A Heinkel He 111 over Wapping on
"Black Saturday", September 7, the
first day of the offensive against London:
300 tons of bombs were dropped and about
2,000 civilians killed or seriously injured.
Lieutenant Karl-Heinz Thurz at
the controls of a Heinkel He 111 bomber.
The camera guns of an RAF fighter
record the end of a Junkers Ju 87 Stuka.
Spectators at the wreckage of a Dornier
Do 17, shot down on August 12. Between
July 10 and October 31 the Luftwaffe lost
some 1,294 aircraft to the RAF's about 788.
The Blitz did not just hit London
and major provincial cities like
Bristol and Liverpool. Here Churchill
inspects bomb damage in little Ramsgate.
THE B L I T Z
The Blitz - an abbreviation of blitzkrieg (lightning war) - was
the name given to German attacks on British cities in 1940-41.
London was bombed by accident on the night of August 24, and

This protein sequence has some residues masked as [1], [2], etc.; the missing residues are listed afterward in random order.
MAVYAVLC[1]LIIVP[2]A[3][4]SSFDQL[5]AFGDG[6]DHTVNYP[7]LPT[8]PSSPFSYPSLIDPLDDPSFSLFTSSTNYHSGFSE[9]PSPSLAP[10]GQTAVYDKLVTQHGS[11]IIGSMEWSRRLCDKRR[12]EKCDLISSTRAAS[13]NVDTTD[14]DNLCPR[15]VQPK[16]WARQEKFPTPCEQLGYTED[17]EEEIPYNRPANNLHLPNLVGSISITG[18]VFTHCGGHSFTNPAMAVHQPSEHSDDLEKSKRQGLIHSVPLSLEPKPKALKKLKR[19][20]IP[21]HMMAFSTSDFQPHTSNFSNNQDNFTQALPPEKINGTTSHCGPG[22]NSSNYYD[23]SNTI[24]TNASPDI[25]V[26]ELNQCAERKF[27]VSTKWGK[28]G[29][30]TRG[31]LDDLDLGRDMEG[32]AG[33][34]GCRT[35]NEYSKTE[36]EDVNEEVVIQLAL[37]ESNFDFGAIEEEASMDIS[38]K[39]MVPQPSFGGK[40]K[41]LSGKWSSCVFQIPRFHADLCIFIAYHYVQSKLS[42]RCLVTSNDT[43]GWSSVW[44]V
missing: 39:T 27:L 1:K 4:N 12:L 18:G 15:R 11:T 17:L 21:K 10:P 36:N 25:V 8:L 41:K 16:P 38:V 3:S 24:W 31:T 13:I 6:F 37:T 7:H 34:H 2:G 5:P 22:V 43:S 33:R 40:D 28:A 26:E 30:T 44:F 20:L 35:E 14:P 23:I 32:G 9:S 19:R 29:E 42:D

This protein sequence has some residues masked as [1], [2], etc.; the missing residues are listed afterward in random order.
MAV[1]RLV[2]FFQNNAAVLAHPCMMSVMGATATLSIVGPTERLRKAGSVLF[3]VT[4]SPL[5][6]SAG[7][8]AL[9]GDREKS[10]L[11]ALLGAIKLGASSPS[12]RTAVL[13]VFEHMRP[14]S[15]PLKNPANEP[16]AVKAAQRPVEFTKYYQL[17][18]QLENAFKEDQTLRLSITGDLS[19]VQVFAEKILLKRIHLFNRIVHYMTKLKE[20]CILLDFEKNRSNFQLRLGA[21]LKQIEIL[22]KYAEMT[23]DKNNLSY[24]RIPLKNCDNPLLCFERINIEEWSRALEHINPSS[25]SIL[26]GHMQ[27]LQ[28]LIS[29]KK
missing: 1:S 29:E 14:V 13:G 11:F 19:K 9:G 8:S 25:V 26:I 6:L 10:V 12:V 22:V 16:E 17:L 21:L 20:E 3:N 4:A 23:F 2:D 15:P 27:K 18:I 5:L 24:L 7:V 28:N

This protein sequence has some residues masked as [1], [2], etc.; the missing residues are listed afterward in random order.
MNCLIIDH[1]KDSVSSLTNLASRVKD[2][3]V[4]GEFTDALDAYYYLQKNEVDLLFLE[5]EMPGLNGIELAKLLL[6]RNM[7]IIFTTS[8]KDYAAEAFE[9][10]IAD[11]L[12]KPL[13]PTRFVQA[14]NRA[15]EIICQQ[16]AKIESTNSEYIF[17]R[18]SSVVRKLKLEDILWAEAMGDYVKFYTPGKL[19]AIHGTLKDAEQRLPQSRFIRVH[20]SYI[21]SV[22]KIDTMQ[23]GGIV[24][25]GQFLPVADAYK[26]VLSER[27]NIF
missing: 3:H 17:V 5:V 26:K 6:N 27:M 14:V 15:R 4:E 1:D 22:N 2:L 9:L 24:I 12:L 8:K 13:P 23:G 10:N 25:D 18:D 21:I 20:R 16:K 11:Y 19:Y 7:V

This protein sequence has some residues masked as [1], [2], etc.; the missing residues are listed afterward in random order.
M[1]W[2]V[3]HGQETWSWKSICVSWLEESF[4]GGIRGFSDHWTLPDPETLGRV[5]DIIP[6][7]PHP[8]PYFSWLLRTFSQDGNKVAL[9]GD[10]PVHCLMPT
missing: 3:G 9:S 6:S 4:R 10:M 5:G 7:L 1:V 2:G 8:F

the RAF responded by bombing Berlin the following night. In early
September, Goring unwisely shifted the Luftwaffe's main effort from
airfields to cities, and "Black Saturday", September 7, saw the first
major raid on London. When the Blitz ended in May 1941, over
43,000 civilians had been killed and great tracts of ancient cities and
industrial centres devastated: but popular resolve had not been broken.
O P P O S I T E PAGE
On the night of December 29-30, the City of
London was devastated by incendiary bombs:
the Guildhall and eight Wren churches were
among the buildings destroyed. The survival of
St Paul's Cathedral was little short of miraculous,
and the photographs of it rising above the
ruins somehow typified London's spirit.
On November 13, German bombers struck
Coventry in the midlands, destroying not only
twelve armaments factories but also part of the
city centre and the 14th-Century cathedral.
The phrase "fires were started"
became a standard feature of wartime
news broadcasts. Here firemen
work on a blaze in the City of London.
The photographer Bill Brandt had studied